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Research the facts before you post online

Ensure the accuracy of reported events before taking to the web and reporting them as fact

Published: Monday, April 23, 2012

Updated: Wednesday, January 9, 2013 20:01


Last weekend, racially charged assaults allegedly occurred over consecutive nights on Boston College’s campus. More than three days after the assaults took place, Facebook and Twitter exploded with students sharing their opinions on the alleged incident, the police and administration response, and what the situation said about issues of race on our campus. Many students claimed that the BCPD was withholding information about the alleged assault to protect the University’s reputation, while others were critical of the University’s perceived slow response to notify the student body. Students with no connection to the event or the victim and no firsthand knowledge of the events spread Facebook statuses about the incident, while others criticized the BCPD on their Facebook page.
The Heights believes that these accusations are woefully unfounded, and serve only to divide the BC community. Racism is certainly not dead, not on BC’s campus, not in Massachusetts, and not in the world. BC students should never ignore nor neglect reported incidents of racism or hate crimes. But past events have shown BCPD’s commitment to the safety of every BC student, and their efficiency in responding to student complaints. The administration and various student groups have collaborated at all levels to end racism and foster an environment of tolerance and support at BC.
The AHANA Leadership Council and numerous other culture clubs advocate endlessly for AHANA students to the administration, making sure the fight against racism never ends. The University has established Hate Crime protocol, and AHANA enrollment at the University is at an all-time high.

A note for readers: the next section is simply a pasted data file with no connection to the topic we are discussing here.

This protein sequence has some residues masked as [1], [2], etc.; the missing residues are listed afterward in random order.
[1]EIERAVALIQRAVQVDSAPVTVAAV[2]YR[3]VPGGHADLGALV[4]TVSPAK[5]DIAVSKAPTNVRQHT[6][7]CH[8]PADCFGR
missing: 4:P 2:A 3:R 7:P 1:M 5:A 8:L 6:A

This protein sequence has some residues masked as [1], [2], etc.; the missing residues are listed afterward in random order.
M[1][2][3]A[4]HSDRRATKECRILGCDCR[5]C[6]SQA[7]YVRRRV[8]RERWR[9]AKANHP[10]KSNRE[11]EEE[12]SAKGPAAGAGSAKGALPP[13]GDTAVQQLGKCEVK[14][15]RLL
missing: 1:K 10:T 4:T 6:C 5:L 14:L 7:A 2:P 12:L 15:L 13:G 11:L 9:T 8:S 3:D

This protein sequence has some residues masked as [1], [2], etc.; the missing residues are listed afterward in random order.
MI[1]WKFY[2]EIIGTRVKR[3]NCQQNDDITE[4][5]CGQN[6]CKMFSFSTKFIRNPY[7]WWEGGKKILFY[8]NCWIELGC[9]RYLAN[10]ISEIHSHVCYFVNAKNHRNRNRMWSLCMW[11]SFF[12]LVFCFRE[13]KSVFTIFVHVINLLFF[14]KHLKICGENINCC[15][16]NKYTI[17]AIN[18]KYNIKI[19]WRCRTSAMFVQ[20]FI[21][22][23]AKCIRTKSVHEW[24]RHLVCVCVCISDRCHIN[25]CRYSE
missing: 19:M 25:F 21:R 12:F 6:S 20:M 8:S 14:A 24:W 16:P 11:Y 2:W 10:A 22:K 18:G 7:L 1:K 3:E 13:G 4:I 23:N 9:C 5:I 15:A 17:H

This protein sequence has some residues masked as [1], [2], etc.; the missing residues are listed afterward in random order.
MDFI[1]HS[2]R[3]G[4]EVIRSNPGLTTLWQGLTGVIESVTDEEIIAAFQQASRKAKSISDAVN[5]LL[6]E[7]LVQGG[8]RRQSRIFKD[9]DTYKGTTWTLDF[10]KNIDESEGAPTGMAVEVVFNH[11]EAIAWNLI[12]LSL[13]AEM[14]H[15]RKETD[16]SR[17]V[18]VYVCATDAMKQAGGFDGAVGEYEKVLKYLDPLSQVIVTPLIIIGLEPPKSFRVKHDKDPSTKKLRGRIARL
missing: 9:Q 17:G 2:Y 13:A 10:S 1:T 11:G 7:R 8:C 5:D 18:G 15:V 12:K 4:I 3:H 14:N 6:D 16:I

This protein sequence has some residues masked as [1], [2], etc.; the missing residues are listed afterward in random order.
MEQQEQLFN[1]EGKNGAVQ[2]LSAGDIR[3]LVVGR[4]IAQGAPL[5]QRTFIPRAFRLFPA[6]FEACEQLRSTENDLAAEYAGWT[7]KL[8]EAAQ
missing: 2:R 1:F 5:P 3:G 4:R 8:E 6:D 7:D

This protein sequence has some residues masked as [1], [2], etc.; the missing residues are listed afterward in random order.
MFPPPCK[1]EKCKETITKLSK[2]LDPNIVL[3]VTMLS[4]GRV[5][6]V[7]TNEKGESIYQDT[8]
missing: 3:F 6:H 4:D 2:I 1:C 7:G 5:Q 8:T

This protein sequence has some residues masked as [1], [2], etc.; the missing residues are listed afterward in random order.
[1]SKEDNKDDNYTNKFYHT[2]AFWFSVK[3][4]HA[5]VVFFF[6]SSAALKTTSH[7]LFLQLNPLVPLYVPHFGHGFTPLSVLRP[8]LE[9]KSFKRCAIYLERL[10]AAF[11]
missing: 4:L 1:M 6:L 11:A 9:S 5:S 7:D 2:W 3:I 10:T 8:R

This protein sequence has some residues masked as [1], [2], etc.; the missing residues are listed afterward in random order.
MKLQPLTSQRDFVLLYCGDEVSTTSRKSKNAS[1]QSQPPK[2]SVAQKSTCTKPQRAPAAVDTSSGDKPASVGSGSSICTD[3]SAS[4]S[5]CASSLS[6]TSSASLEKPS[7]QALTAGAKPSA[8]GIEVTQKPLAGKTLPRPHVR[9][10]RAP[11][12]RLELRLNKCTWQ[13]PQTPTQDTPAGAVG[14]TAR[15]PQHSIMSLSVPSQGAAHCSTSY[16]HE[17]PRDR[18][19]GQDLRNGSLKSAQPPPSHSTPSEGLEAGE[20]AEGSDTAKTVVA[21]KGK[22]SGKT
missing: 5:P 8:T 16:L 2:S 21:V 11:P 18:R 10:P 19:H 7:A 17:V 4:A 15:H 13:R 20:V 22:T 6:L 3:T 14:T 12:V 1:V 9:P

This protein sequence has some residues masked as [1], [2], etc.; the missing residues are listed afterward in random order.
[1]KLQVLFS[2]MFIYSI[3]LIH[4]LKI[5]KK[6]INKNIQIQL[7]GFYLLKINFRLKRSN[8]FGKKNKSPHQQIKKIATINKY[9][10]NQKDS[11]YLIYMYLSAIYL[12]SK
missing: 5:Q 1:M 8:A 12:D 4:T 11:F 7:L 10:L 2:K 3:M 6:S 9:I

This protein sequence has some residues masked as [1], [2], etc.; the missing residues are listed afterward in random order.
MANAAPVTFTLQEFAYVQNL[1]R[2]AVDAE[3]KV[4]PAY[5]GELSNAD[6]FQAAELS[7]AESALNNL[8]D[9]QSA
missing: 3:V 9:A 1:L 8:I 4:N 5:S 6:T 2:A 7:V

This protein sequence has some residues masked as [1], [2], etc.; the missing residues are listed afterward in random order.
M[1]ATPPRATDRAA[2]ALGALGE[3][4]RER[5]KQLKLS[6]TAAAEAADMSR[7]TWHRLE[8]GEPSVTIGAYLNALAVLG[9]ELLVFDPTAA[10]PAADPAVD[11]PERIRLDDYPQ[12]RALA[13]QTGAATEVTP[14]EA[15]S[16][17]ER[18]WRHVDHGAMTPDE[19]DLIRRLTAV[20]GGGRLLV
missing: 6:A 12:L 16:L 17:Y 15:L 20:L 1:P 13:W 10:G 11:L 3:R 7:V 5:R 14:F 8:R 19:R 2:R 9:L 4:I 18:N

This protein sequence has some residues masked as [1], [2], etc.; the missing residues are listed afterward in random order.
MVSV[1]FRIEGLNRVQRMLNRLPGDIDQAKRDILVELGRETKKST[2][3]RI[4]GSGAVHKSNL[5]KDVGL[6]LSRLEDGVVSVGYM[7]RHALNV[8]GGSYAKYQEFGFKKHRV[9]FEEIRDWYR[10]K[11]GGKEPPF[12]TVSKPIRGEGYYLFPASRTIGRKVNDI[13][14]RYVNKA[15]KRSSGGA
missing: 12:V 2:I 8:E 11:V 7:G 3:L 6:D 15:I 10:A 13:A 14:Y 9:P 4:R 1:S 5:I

In a letter to the student body sent Thursday night, Patrick Rombalski, vice president for Student Affairs, wrote that many of the accounts spreading on the Internet were “inaccurate.” He warned that spreading false messages, for whatever purpose or under whatever guise, serves only to undermine the trust in our community. In interviews, many administrators also stated their belief that the events as reported did not occur. Official police reports further found that the events as reported were inconsistent with the investigation that was undertaken.
Social media is a powerful tool, bringing together millions of people, allowing everyone to have an equal voice on issues and spread news at an incredible rate. The power of social media has been evident in political revolutions in Egypt and Tunisia, and in the rapid growth and similarly rapid decline of the KONY2012 campaign. But with the power and effectiveness of social media comes the obligation to check facts. At BC, we are taught to think critically about everything, from literature, to religion, to science. Why, then, would so many students accept reported events as fact without bothering to verify them, or at the very least evaluate them critically?
Regarding an issue as sensitive and relevant as racism, it is even more important to stay true to the facts and avoid spreading misinformation. For example, in a separate event last weekend, the driver of a car reportedly yelled a racial epithet at a student attempting to cross Campanella Way. The advocacy and activism shown throughout the second half of this week is admirable and should be encouraged in the future for events like this one. BC students can and should come together to say that racism in any form is entirely unacceptable. BC students can and should work together to end racism, hate crimes, and any discrimination on campus. What is important, however, is to ensure the accuracy of reported events before reporting them as fact. 

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